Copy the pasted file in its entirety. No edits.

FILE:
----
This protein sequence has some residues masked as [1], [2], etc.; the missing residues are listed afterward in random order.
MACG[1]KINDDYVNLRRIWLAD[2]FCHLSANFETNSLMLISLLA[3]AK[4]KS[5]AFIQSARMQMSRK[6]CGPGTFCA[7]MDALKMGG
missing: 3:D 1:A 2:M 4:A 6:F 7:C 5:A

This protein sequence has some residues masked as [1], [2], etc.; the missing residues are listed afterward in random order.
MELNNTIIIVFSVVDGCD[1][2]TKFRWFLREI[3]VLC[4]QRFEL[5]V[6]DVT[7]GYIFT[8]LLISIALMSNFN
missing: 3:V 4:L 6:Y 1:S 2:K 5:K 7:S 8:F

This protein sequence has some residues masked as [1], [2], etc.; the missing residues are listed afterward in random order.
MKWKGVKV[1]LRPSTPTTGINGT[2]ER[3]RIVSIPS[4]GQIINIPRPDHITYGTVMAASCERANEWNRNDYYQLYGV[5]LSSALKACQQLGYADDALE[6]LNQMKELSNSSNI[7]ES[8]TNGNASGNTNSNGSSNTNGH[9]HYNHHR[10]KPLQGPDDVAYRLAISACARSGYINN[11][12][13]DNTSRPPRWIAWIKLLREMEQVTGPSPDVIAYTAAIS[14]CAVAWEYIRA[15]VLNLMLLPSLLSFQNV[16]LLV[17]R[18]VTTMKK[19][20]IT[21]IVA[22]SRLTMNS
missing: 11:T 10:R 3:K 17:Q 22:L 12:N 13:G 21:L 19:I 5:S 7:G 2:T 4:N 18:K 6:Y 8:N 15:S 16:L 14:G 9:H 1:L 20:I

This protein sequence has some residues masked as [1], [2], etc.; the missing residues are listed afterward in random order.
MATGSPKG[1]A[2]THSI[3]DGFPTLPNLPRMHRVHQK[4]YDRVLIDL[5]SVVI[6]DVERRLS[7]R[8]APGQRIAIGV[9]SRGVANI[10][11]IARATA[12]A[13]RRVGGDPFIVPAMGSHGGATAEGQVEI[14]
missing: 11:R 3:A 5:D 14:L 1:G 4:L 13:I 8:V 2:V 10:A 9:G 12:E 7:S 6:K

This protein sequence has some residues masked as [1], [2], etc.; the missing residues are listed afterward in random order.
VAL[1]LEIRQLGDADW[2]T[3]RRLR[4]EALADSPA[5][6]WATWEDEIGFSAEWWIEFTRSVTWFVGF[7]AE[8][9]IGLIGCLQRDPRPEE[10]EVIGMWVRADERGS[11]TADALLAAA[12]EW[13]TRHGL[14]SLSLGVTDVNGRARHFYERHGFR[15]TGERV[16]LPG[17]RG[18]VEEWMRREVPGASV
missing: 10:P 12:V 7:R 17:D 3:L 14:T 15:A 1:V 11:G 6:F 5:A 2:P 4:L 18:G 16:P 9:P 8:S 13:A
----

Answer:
This protein sequence has some residues masked as [1], [2], etc.; the missing residues are listed afterward in random order.
MACG[1]KINDDYVNLRRIWLAD[2]FCHLSANFETNSLMLISLLA[3]AK[4]KS[5]AFIQSARMQMSRK[6]CGPGTFCA[7]MDALKMGG
missing: 3:D 1:A 2:M 4:A 6:F 7:C 5:A

This protein sequence has some residues masked as [1], [2], etc.; the missing residues are listed afterward in random order.
MELNNTIIIVFSVVDGCD[1][2]TKFRWFLREI[3]VLC[4]QRFEL[5]V[6]DVT[7]GYIFT[8]LLISIALMSNFN
missing: 3:V 4:L 6:Y 1:S 2:K 5:K 7:S 8:F

This protein sequence has some residues masked as [1], [2], etc.; the missing residues are listed afterward in random order.
MKWKGVKV[1]LRPSTPTTGINGT[2]ER[3]RIVSIPS[4]GQIINIPRPDHITYGTVMAASCERANEWNRNDYYQLYGV[5]LSSALKACQQLGYADDALE[6]LNQMKELSNSSNI[7]ES[8]TNGNASGNTNSNGSSNTNGH[9]HYNHHR[10]KPLQGPDDVAYRLAISACARSGYINN[11][12][13]DNTSRPPRWIAWIKLLREMEQVTGPSPDVIAYTAAIS[14]CAVAWEYIRA[15]VLNLMLLPSLLSFQNV[16]LLV[17]R[18]VTTMKK[19][20]IT[21]IVA[22]SRLTMNS
missing: 11:T 10:R 3:K 17:Q 22:L 12:N 13:G 21:L 19:I 5:S 7:G 2:T 4:N 18:K 6:Y 8:N 15:S 16:L 14:G 9:H 1:L 20:I

This protein sequence has some residues masked as [1], [2], etc.; the missing residues are listed afterward in random order.
MATGSPKG[1]A[2]THSI[3]DGFPTLPNLPRMHRVHQK[4]YDRVLIDL[5]SVVI[6]DVERRLS[7]R[8]APGQRIAIGV[9]SRGVANI[10][11]IARATA[12]A[13]RRVGGDPFIVPAMGSHGGATAEGQVEI[14]
missing: 11:R 3:A 5:D 14:L 1:G 4:L 13:I 8:V 2:V 10:A 9:G 12:E 7:S 6:K

This protein sequence has some residues masked as [1], [2], etc.; the missing residues are listed afterward in random order.
VAL[1]LEIRQLGDADW[2]T[3]RRLR[4]EALADSPA[5][6]WATWEDEIGFSAEWWIEFTRSVTWFVGF[7]AE[8][9]IGLIGCLQRDPRPEE[10]EVIGMWVRADERGS[11]TADALLAAA[12]EW[13]TRHGL[14]SLSLGVTDVNGRARHFYERHGFR[15]TGERV[16]LPG[17]RG[18]VEEWMRREVPGASV
missing: 10:P 12:V 7:R 17:D 3:L 14:T 15:A 1:V 11:G 6:F 5:A 2:P 4:L 18:G 16:P 9:P 8:S 13:A